|S. Austin Allibone, comp. Prose Quotations from Socrates to Macaulay. 1880.|
| The characteristic peculiarity of the Pilgrims Progress is that it is the only work of its kind which possesses a strong human interest. Other allegories only amuse the fancy. The allegory of Bunyan has been read by many thousands with tears. There are some good allegories in Johnsons works, and some of still higher merit by Addison. In these performances there is, perhaps, as much wit and ingenuity as in the Pilgrims Progress. But the pleasure which is produced by the Vision of Mirza, the Vision of Theodore, the genealogy of Wit, or the contest between Rest and Labour, is exactly similar to the pleasure we derive from one of Cowleys odes or from a canto of Hudibras. It is a pleasure which belongs wholly to the understanding, and in which the feelings have no part whatever. Nay, even Spenser himself, though assuredly one of the greatest poets that ever lived, could not succeed in the attempt to make allegory interesting. It was in vain that he lavished the riches of his mind on the House of Pride and the House of Temperance. One unpardonable fault, the fault of tediousness, pervades the whole of the Fairy Queen. We become sick of cardinal virtues and deadly sins, and long for the society of plain men and women. Of the persons who read the first canto, not one in ten reaches the end of the first book, and not one in a hundred perseveres to the end of the poem. Very few and very weary are those who are in at the death of the Blatant Beast. If the last six books, which are said to have been destroyed in Ireland, had been preserved, we doubt whether any heart less stout than that of a commentator would have held out to the end.|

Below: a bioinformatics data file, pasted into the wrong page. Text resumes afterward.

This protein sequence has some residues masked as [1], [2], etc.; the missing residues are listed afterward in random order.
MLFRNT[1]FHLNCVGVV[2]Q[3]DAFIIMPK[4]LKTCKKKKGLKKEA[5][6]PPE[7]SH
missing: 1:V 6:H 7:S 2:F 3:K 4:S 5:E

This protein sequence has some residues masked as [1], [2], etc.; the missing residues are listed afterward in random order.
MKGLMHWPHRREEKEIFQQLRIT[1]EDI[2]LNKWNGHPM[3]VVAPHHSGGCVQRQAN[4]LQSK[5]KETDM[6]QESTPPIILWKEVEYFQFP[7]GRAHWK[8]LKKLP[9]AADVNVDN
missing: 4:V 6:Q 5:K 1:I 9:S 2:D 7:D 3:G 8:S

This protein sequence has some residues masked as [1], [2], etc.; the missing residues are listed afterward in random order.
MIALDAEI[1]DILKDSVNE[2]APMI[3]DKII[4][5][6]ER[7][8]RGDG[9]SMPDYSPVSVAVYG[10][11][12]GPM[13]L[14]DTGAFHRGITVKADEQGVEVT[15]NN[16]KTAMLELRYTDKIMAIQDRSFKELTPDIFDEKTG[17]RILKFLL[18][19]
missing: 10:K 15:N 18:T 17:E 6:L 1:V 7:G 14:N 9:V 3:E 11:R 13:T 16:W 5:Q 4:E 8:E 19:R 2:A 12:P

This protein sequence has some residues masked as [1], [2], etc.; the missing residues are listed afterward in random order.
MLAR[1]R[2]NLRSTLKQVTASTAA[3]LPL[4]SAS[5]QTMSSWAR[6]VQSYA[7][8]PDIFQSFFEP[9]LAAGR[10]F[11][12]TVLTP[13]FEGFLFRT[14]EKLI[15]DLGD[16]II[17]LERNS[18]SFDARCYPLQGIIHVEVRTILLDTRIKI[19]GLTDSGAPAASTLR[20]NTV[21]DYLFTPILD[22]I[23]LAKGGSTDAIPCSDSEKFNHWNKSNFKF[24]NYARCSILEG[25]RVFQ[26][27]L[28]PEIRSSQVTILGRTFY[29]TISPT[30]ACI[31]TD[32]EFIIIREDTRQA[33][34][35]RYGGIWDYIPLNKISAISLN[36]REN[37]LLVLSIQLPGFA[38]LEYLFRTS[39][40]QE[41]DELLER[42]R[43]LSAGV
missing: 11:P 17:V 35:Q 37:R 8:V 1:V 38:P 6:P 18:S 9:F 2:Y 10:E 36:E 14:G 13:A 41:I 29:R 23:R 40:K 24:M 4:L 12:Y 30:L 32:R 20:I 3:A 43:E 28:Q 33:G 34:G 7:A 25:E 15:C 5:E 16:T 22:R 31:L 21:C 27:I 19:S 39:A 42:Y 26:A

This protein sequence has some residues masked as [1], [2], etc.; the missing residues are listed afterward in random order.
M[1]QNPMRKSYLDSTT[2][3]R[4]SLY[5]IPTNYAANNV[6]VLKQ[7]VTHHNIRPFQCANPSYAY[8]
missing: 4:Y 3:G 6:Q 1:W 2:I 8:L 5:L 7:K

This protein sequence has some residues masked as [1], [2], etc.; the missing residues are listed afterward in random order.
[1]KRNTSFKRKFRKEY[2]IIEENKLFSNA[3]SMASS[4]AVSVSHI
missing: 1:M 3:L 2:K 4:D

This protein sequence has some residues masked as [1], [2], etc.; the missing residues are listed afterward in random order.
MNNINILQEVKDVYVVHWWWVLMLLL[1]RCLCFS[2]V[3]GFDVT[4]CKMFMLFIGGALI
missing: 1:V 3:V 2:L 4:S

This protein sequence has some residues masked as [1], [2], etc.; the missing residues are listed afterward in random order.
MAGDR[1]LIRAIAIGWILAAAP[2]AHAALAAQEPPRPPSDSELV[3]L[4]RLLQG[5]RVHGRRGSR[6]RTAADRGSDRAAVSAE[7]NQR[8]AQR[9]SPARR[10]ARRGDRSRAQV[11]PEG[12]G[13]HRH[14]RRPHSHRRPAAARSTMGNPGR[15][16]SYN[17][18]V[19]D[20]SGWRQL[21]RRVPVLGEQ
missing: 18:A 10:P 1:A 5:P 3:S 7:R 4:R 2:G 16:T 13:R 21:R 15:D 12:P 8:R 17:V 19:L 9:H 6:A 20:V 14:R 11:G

Lord Thomas Babington Macaulay: Southeys Edition of the Pilgrims Progress, Dec. 1830.